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dc.contributor.authorRenold, Leah M. ( )
dc.date.accessioned2019-02-22T15:47:34Z
dc.date.available2019-02-22T15:47:34Z
dc.date.issued2002
dc.identifier.citationRenold, L. (2002). Fundamentalism. In John Collins and Ross Glover (Ed.), Collateral Language: A User's Guide to America's New War (pp. 94-108). New York, NY: New York University Press.
dc.identifier.isbn9.78081E+12
dc.identifier.urihttps://digital.library.txstate.edu/handle/10877/7903
dc.description.abstractWe are at war, declares an article in the "New York Times" published shortly after the attacks on the World Trade Center. The author, Andrew Sullivan, argues that we are in a religious war, a war that threatens our very existence. Not only our lives, but also our souls are at stake. Who is the enemy? It is not Islam. It is a specific form of Islam called fundamentalism. In his essay Sullivan argues that fundamentalism constitutes a large section of Islam. The article explains that fundamentalism has ancient roots and has attracted thousands of adherents for centuries from different religious faiths, including Christianity and Judaism.en_US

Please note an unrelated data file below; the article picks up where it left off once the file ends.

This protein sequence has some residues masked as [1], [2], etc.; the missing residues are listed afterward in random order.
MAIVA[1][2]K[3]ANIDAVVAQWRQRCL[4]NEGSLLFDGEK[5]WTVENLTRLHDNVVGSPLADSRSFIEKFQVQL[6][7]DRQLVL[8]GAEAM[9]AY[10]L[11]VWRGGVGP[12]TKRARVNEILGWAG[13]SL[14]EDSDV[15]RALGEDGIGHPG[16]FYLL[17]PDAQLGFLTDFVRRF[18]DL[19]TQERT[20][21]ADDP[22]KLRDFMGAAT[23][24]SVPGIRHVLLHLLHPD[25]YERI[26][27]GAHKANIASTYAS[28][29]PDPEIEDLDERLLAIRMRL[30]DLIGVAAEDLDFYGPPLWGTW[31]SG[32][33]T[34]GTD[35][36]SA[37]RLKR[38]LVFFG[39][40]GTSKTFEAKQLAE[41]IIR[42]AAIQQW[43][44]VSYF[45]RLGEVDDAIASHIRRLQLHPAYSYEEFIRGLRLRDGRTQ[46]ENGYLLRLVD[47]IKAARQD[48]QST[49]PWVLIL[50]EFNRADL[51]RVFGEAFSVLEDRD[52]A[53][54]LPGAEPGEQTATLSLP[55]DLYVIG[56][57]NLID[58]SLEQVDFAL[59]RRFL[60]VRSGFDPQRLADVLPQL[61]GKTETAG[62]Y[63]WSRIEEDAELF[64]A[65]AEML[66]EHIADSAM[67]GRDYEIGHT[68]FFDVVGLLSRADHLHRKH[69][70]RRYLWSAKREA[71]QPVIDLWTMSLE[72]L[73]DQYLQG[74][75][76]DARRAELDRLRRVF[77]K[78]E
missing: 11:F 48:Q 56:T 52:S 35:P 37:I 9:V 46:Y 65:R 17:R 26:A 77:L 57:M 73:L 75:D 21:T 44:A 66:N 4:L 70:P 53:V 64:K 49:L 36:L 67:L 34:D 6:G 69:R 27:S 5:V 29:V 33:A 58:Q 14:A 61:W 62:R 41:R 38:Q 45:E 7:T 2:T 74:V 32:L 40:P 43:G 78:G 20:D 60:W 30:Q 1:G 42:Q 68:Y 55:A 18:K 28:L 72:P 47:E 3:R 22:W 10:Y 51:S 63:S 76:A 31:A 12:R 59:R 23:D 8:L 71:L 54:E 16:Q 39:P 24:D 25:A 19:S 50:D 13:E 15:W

dc.formatText
dc.format.extent15 pages
dc.format.medium1 file (.pdf)
dc.language.isoen
dc.publisherNew York University Pressen_US
dc.sourceCollateral Language: A User's Guide to America's New War, 2002, pp. 94-108
dc.subjectFundamentalismen_US
dc.subjectPoliticsen_US
dc.subjectWar on terrorismen_US
dc.subjectRhetoricen_US
dc.subjectReligionen_US
dc.subjectMediaen_US
dc.titleFundamentalismen_US
txstate.documenttypeBook Chapter
txstate.departmentHistory


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